Ice and heat therapy: Ice often quells inflammation in acute injuries. Heat reduces chronic pain by relaxing tight muscles and tissues, which may lessen pressure on compressed nerves. Learn more about when to use ice versus heat.
Over-the-counter (OTC) medication. Pain relievers such as ibuprofen (Advil, Motrin), naproxen (Aleve), and acetaminophen (Tylenol) can be helpful. It’s important to make sure that you are safely able to take these medications, based on your medical history.
Exercises for Low Back Pain that Radiate to the Front Pelvis
While all of the above steps can help, one of the most effective is exercise therapy. Here are a few gentle moves from Hinge Health physical therapists that target areas involved in back pain that radiates to the pelvis.
The information contained in these videos is intended to be used for educational purposes only and does not constitute medical advice or treatment for any specific condition. Hinge Health is not your healthcare provider and is not responsible for any injury sustained or exacerbated by your use of or participation in these exercises. Please consult with your healthcare provider with any questions you may have about your medical condition or treatment.
PT Tip: Pillow for Your Back, Towel for Your Butt
Many people think to support their lower back with a pillow, but don’t think about supporting the sit bones, says Dr. Walter. “Elevating the sit bones raises the pelvis above your knees and tilts the pelvis forward, which may be more comfortable for your back.” She recommends rolling up a towel and placing it under your buttocks, toward the back, and adjusting to your comfort.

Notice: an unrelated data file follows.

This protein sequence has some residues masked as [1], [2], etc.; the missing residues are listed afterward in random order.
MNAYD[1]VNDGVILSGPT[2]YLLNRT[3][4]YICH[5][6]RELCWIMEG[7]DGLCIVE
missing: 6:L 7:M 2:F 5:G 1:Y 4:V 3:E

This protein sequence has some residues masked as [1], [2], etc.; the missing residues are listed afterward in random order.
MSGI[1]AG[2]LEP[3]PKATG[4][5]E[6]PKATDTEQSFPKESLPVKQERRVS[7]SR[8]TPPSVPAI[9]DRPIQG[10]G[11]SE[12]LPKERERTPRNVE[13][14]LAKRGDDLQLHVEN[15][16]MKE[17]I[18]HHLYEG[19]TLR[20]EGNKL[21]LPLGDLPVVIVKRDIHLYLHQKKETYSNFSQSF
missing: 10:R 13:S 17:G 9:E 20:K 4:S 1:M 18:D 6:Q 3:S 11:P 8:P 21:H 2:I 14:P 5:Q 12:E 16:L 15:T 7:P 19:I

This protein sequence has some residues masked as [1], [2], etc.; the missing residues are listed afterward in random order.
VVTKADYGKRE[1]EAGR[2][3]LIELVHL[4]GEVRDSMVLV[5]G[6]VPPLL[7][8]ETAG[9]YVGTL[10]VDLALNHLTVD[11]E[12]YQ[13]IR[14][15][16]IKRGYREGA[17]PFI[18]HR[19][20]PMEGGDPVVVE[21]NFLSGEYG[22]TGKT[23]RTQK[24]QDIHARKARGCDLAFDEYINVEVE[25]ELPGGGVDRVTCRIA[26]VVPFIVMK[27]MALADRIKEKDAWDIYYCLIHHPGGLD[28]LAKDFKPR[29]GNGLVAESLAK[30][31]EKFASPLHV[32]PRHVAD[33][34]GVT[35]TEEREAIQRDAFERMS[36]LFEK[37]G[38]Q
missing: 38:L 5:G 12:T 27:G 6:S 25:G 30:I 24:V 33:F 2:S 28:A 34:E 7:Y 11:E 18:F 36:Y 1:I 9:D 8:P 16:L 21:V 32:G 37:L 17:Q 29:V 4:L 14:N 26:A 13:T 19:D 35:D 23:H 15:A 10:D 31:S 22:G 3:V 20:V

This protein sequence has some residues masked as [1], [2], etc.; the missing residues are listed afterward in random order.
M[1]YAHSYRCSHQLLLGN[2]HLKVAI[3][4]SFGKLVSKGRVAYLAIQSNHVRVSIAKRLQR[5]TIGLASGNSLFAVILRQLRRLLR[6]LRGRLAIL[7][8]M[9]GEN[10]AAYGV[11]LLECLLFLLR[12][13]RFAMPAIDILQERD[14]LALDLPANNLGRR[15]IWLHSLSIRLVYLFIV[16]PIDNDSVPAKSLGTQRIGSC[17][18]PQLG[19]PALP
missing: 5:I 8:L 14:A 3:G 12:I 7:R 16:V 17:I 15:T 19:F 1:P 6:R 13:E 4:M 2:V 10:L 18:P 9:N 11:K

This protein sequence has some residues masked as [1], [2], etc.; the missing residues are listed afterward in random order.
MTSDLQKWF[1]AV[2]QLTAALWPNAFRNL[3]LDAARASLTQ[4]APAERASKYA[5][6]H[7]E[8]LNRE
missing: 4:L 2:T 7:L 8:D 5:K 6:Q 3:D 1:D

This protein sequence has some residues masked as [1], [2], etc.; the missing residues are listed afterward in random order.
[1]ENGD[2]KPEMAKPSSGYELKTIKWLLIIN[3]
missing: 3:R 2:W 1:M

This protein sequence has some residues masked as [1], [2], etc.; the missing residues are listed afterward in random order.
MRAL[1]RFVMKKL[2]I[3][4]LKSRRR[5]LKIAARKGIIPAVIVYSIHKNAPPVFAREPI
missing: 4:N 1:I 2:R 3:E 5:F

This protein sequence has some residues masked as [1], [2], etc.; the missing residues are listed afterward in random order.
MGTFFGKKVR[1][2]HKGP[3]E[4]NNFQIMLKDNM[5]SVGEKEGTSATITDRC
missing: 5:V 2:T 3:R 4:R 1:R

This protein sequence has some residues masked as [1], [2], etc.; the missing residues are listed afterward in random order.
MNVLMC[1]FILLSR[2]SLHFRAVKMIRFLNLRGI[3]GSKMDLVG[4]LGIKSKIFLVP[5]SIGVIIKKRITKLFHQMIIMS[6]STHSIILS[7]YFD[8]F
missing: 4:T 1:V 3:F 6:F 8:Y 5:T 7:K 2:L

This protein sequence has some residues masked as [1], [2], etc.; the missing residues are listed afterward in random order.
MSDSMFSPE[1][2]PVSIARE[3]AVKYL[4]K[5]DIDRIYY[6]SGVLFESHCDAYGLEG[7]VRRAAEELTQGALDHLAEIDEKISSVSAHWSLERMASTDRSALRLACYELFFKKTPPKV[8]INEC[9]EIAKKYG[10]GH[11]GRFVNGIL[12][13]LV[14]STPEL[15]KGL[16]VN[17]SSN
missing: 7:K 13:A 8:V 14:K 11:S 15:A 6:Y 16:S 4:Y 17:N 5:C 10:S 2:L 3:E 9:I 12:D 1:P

How Hinge Health Can Help You
If you have joint or muscle pain that makes it hard to move, you can get the relief you’ve been looking for with Hinge Health’s online exercise therapy program.
The best part: You don’t have to leave your home because our program is digital. That means you can easily get the care you need through our app, when and where it works for you.
Through our program, you’ll have access to therapeutic exercises and stretches for your condition. Additionally, you’ll have a personal care team to guide, support, and tailor our program to you.
See if you qualify for Hinge Health and confirm free coverage through your employer or benefit plan here.
This article and its contents are provided for educational and informational purposes only and do not constitute medical advice or professional services specific to you or your medical condition.
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CDC’s Clinical Practice Guideline for Prescribing Opioids for Pain. (2022, November 3). Centers for Disease Control and Prevention. https://www.cdc.gov/opioids/healthcare-professionals/prescribing/guideline/index.html
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Anatomy of the Spine. (2018, September). http://www.mayfieldclinic.com/pe-AnatSpine.htm